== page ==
Saturday, November 23, 2013

Review: Death, Dickinson, and the Demented Life of Frenchie Garcia by Jenny Torres Sanchez

Title: Death, Dickinson, and the Demented Life of Frenchie Garcia
Author: Jenny Torres Sanchez
Publisher: Running Press Kids
Release date: May 28th 2013
Pages: 272
Genre: Young Adult contemporary
Source: Publisher (I received a free copy of this book in exchange for an honest review. Thanks!)
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Frenchie Garcia can’t come to grips with the death of Andy Cooper. Her friends didn’t know she had a crush him. And they don’t know she was the last person with him before he committed suicide. But Frenchie’s biggest concern is how she blindly helped him die that night.
Frenchie’s already insane obsession with death and Emily Dickinson won’t help her understand the role she played during Andy’s “one night of adventure.” But when she meets Colin, she may have found the perfect opportunity to recreate that night. While exploring the emotional depth of loss and transition to adulthood, Sanchez’s sharp humor and clever observations bring forth a richly developed voice.
My rating: 4 out of 5 stars

My expectations for Death, Dickinson, and the Demented Life of Frenchie Garcia were not exactly high - it's a small-press title, and the story sounded like the typical grief plot, something I enjoy but have read a million times before. That's why I was so surprised when I got into the novel - the main idea may be pretty standard, but the characters and subplots are unique and make this a great novel.

Frenchie is what made this whole book work for me. She's not your average YA "heroine" - she's messed up in the best way possible. She's depressed and angry, but instead of sulking about it in the standard annoying emotional way, she lashes out at the people around her and messes up the relationships most important to her. While that doesn't exactly sound like a good thing, it provided for a fascinating plot and was a nice change from the standard grief storyline. I enjoyed reading about her struggles through her actions instead of her words. And while Frenchie would be hard to like in real life, I loved being inside her head and really felt for her.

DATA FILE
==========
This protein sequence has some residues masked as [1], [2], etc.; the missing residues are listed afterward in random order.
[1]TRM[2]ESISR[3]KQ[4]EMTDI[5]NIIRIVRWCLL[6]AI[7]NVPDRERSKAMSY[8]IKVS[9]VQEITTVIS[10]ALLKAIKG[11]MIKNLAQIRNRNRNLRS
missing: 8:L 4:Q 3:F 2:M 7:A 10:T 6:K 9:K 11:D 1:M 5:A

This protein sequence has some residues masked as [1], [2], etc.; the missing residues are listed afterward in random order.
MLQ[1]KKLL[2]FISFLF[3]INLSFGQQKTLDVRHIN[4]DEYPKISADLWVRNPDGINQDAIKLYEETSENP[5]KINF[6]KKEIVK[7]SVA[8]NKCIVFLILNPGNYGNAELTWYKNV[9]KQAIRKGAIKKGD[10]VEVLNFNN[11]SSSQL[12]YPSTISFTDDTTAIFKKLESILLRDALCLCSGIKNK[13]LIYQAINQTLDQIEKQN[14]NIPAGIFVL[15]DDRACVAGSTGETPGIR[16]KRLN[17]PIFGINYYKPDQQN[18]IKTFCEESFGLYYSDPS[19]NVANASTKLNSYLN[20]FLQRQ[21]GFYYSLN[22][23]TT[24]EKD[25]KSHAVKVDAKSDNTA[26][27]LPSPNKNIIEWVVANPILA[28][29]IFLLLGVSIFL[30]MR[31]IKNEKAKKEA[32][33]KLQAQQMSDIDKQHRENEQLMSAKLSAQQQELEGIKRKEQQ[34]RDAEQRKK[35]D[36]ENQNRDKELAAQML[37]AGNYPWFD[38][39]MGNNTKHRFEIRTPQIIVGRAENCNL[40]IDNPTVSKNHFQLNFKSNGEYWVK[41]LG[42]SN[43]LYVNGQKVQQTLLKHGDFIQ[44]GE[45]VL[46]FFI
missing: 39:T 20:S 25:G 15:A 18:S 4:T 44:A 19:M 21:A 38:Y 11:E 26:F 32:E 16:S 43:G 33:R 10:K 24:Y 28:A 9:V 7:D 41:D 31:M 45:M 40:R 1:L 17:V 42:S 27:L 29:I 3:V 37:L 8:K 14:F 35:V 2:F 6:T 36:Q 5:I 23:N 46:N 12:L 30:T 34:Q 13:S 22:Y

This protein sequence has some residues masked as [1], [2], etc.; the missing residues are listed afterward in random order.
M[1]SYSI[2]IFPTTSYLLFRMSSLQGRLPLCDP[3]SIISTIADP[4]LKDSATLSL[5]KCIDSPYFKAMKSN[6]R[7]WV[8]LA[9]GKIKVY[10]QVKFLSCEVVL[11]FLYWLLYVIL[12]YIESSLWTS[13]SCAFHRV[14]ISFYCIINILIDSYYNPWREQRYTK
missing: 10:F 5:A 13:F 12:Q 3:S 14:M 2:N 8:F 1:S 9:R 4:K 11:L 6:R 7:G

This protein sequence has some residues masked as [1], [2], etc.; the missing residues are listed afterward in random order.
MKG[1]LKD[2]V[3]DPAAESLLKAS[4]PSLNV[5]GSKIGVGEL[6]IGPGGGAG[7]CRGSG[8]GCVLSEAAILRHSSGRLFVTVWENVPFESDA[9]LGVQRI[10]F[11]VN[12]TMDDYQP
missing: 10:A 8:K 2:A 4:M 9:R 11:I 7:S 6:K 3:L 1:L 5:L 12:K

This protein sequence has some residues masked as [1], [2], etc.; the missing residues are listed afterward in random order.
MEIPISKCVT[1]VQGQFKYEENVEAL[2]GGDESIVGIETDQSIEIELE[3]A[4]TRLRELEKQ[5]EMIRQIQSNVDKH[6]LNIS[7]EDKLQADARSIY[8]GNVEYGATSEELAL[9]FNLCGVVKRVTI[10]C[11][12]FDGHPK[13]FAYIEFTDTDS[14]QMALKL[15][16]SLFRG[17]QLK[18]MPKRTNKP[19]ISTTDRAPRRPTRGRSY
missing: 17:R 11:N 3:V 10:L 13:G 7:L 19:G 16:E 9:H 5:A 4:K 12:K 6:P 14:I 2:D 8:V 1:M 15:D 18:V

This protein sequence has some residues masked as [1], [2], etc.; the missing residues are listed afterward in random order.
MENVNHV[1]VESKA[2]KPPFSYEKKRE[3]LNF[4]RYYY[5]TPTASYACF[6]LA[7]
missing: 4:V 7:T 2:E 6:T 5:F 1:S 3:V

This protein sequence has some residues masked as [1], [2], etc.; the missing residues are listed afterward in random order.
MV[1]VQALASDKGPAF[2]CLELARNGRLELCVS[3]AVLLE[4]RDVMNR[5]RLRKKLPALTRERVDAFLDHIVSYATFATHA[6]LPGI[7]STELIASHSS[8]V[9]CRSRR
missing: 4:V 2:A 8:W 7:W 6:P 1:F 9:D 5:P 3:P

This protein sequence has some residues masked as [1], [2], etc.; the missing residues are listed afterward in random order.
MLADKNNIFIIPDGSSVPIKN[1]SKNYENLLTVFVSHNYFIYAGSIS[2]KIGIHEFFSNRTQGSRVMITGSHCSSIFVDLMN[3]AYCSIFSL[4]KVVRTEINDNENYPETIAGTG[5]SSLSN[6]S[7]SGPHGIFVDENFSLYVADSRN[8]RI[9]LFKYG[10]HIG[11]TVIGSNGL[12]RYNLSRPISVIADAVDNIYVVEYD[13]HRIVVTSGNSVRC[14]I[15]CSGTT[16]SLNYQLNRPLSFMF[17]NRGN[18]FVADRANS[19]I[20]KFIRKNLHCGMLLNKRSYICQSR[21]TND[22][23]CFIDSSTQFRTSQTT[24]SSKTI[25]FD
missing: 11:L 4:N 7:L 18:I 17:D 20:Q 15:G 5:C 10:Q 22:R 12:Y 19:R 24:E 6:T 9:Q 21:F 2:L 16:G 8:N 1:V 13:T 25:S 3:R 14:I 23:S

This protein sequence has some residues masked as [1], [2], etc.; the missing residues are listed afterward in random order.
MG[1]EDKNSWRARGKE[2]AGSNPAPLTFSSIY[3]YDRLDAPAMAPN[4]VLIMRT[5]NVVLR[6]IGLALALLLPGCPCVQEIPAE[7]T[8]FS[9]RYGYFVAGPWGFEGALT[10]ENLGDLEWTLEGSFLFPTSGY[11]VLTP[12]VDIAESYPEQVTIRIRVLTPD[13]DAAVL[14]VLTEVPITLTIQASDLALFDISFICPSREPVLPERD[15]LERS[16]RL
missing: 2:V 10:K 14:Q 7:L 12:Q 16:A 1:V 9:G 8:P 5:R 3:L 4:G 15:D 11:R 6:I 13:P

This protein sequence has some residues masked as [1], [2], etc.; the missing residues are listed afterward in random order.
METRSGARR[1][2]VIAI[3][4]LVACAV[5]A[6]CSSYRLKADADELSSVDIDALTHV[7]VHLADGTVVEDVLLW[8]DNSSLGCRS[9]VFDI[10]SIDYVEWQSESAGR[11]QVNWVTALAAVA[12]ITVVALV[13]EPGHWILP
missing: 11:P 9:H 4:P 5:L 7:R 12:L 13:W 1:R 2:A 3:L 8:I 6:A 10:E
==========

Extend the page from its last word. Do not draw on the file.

Frenchie's relationships with other people are just as unique and interesting to read about. There's Joel, Frenchie's best guy friend, whom she's been having problems with ever since he started spending more time with his new girlfriend Lily than with her. At first, I feared this would venture into the typical MC-is-in-love-with-her-best-friend storyline, but I'm so glad it doesn't: Frenchie isn't jealous of Lily because she likes Joel as more than a friend; she simply wants her friend back. I love that the way this guy-girl-friendship is treated in the novel, a topic much too rare in YA. I also loved Frenchie's relationship with Robyn, her best girl friend, which is unconventional in its own way. And Frenchie's relationship with Colin is just as great: I love how their romance is only hinted at and does not take the main focus.

This present storyline of Frenchie's relationships with Joel, Robyn, and Colin is interspersed with what happened during her night of adventures with Andy. Frenchie's and Andy's - and then Frenchie's and Colin's - "adventures" that night are pretty basic: the standard teenage rebellion of getting a tattoo, breaking into a park, and staying out all night. But the mystery around Andy's suicide made it worthwhile - I loved trying to figure it all out alongside Frenchie.

One thing I wish had been elaborated on more is Frenchie's future. Frenchie just graduated from high school, did not get into the art school she wanted to go to, and has no plans for the future. While I get that not having plans is sort of the point, and that the story only presents a very short span of her life, I wish we could have seen some more development of Frenchie's character in terms of making some sort of decision for the future.

Even though I was a little disappointed by the lack of development towards the end of the novel, I really loved Death, Dickinson, and the Demented Life of Frenchie Garcia. With an original voice, unique characters, an intriguing mystery, and palpable emotions, Death, Dickinson, and the Demented Life of Frenchie Garcia is a novel I really enjoyed.


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